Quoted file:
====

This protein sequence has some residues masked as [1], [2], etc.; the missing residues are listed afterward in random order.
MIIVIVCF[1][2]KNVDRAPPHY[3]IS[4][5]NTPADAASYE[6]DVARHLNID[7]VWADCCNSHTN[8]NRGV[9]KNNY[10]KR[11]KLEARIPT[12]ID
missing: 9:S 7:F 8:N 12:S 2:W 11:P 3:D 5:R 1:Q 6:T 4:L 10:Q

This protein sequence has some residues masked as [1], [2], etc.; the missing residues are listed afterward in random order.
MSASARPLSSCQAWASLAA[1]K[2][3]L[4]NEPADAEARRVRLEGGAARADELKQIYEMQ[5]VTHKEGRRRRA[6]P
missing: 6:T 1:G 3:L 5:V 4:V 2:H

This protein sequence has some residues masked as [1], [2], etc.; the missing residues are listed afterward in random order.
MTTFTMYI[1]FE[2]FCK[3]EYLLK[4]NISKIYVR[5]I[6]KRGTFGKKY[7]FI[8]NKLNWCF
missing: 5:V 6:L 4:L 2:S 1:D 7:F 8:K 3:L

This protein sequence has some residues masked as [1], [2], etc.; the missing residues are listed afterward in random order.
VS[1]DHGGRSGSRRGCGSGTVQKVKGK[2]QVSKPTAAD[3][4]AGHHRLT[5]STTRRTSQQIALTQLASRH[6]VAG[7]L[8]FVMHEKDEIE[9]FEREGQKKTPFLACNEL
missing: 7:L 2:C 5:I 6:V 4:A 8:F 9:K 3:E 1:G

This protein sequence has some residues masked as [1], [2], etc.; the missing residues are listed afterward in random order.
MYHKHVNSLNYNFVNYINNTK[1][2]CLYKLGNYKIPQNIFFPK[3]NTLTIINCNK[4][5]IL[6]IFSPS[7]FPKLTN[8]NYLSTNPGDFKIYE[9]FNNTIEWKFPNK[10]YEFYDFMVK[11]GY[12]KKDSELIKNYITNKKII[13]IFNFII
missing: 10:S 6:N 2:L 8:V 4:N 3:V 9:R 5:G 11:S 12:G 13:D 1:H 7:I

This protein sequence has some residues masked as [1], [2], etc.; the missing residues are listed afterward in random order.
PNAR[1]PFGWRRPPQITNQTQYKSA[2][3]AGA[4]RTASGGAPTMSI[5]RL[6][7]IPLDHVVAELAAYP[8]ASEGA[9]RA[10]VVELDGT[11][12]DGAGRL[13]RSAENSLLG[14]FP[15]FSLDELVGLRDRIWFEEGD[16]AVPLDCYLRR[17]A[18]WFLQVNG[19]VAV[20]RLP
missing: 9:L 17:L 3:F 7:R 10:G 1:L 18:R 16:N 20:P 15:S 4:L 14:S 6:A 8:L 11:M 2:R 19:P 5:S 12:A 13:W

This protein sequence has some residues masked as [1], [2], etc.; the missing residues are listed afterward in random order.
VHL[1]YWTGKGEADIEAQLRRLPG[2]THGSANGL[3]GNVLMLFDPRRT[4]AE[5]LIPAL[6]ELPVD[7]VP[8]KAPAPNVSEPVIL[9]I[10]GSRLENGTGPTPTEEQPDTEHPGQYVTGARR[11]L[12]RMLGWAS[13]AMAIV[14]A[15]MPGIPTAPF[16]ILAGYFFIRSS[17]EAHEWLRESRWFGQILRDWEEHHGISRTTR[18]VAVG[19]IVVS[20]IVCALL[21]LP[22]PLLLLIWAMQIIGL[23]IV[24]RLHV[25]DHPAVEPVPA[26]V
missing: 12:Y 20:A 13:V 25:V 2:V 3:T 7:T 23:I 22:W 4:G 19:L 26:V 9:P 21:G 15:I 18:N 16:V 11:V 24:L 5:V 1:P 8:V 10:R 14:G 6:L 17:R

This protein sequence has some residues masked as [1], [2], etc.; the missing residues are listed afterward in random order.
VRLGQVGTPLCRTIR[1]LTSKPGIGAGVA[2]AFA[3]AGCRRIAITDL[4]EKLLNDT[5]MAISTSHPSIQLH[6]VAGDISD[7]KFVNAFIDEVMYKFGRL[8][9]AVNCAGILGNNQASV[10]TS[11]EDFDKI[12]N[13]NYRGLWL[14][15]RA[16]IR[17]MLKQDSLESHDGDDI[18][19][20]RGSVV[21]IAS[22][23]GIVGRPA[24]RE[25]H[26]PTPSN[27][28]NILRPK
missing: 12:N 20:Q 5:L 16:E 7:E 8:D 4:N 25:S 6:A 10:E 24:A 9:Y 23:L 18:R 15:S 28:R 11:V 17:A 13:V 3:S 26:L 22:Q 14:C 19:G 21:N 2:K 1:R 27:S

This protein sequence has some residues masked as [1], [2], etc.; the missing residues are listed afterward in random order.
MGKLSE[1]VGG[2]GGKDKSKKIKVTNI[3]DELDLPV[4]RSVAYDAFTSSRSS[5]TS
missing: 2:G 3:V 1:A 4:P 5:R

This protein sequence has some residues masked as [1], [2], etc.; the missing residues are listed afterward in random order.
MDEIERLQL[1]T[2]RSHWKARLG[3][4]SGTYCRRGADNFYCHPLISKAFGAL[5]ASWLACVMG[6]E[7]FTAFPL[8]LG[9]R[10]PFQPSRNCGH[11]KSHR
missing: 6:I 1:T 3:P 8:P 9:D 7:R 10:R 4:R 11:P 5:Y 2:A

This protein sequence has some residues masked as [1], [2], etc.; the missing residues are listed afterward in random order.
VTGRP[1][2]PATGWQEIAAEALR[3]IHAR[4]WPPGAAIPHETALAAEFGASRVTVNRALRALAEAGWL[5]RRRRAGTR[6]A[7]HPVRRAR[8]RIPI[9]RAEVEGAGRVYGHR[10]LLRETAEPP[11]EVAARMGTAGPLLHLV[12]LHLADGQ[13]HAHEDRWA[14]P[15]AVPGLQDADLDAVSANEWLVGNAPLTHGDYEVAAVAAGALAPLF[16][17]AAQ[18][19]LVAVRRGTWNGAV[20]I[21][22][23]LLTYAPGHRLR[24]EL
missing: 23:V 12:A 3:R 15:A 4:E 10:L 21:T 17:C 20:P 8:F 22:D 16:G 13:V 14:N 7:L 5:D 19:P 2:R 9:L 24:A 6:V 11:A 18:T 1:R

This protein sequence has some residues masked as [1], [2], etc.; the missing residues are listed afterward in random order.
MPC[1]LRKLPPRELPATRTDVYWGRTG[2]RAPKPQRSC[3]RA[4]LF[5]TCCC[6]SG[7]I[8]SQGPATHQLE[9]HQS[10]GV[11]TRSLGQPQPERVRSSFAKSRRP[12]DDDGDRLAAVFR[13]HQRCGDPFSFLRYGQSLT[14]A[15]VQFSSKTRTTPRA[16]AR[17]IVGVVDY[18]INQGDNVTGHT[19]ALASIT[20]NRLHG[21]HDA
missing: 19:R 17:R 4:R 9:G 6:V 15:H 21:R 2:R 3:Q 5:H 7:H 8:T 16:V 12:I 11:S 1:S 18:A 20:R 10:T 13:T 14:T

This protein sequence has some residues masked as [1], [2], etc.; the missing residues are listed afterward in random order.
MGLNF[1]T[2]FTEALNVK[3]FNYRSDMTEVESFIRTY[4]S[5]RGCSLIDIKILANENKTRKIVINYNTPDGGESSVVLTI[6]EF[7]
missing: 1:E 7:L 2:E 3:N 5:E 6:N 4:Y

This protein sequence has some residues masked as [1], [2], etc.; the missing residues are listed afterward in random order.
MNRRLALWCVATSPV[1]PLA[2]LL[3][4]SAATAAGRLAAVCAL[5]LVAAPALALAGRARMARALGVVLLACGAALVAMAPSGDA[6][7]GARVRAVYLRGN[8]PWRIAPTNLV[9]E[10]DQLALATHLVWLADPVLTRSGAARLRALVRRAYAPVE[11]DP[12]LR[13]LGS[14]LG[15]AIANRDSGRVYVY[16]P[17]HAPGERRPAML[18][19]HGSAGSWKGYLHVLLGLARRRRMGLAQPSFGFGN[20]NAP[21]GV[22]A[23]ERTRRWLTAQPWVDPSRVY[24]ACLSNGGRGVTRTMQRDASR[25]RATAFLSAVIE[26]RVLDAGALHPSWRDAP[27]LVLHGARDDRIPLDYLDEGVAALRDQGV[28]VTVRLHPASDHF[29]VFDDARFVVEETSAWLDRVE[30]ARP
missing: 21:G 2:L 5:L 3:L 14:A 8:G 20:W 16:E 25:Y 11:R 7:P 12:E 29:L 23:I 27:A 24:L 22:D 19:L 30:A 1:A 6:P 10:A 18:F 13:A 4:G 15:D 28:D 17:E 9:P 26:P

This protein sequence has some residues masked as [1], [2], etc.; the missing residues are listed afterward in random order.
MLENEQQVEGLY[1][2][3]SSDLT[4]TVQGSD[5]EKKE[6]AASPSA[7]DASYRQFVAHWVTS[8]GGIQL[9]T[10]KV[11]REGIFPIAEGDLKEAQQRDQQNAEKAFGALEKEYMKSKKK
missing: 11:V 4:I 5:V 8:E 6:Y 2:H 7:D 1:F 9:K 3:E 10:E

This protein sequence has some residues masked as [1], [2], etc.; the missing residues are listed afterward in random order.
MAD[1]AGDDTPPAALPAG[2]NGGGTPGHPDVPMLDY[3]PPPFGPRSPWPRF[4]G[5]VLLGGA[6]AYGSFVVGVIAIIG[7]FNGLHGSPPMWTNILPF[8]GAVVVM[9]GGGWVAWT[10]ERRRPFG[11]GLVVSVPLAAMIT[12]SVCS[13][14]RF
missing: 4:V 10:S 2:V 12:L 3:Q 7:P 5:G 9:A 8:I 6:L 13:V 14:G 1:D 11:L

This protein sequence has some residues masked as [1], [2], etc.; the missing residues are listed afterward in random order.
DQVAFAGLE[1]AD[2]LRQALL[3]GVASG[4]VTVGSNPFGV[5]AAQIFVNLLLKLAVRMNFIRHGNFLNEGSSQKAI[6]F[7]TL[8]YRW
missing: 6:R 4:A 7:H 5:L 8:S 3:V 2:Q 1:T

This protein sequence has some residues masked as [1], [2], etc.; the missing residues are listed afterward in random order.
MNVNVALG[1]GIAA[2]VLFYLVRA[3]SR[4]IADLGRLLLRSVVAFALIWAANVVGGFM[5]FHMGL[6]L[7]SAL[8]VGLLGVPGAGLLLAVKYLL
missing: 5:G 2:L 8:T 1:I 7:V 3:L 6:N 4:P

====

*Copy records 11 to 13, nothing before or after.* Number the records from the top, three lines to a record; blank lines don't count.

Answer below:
This protein sequence has some residues masked as [1], [2], etc.; the missing residues are listed afterward in random order.
VTGRP[1][2]PATGWQEIAAEALR[3]IHAR[4]WPPGAAIPHETALAAEFGASRVTVNRALRALAEAGWL[5]RRRRAGTR[6]A[7]HPVRRAR[8]RIPI[9]RAEVEGAGRVYGHR[10]LLRETAEPP[11]EVAARMGTAGPLLHLV[12]LHLADGQ[13]HAHEDRWA[14]P[15]AVPGLQDADLDAVSANEWLVGNAPLTHGDYEVAAVAAGALAPLF[16][17]AAQ[18][19]LVAVRRGTWNGAV[20]I[21][22][23]LLTYAPGHRLR[24]EL
missing: 23:V 12:A 3:R 15:A 4:E 10:L 21:T 17:C 20:P 8:F 22:D 16:G 13:V 14:N 7:L 5:D 19:P 2:R 9:L 24:A 6:V 11:A 18:T 1:R

This protein sequence has some residues masked as [1], [2], etc.; the missing residues are listed afterward in random order.
MPC[1]LRKLPPRELPATRTDVYWGRTG[2]RAPKPQRSC[3]RA[4]LF[5]TCCC[6]SG[7]I[8]SQGPATHQLE[9]HQS[10]GV[11]TRSLGQPQPERVRSSFAKSRRP[12]DDDGDRLAAVFR[13]HQRCGDPFSFLRYGQSLT[14]A[15]VQFSSKTRTTPRA[16]AR[17]IVGVVDY[18]INQGDNVTGHT[19]ALASIT[20]NRLHG[21]HDA
missing: 19:R 17:R 4:R 9:G 6:V 15:H 21:R 2:R 3:Q 5:H 7:H 8:T 16:V 12:I 11:S 1:S 18:A 20:R 10:T 13:T 14:T

This protein sequence has some residues masked as [1], [2], etc.; the missing residues are listed afterward in random order.
MGLNF[1]T[2]FTEALNVK[3]FNYRSDMTEVESFIRTY[4]S[5]RGCSLIDIKILANENKTRKIVINYNTPDGGESSVVLTI[6]EF[7]
missing: 1:E 7:L 2:E 3:N 5:E 6:N 4:Y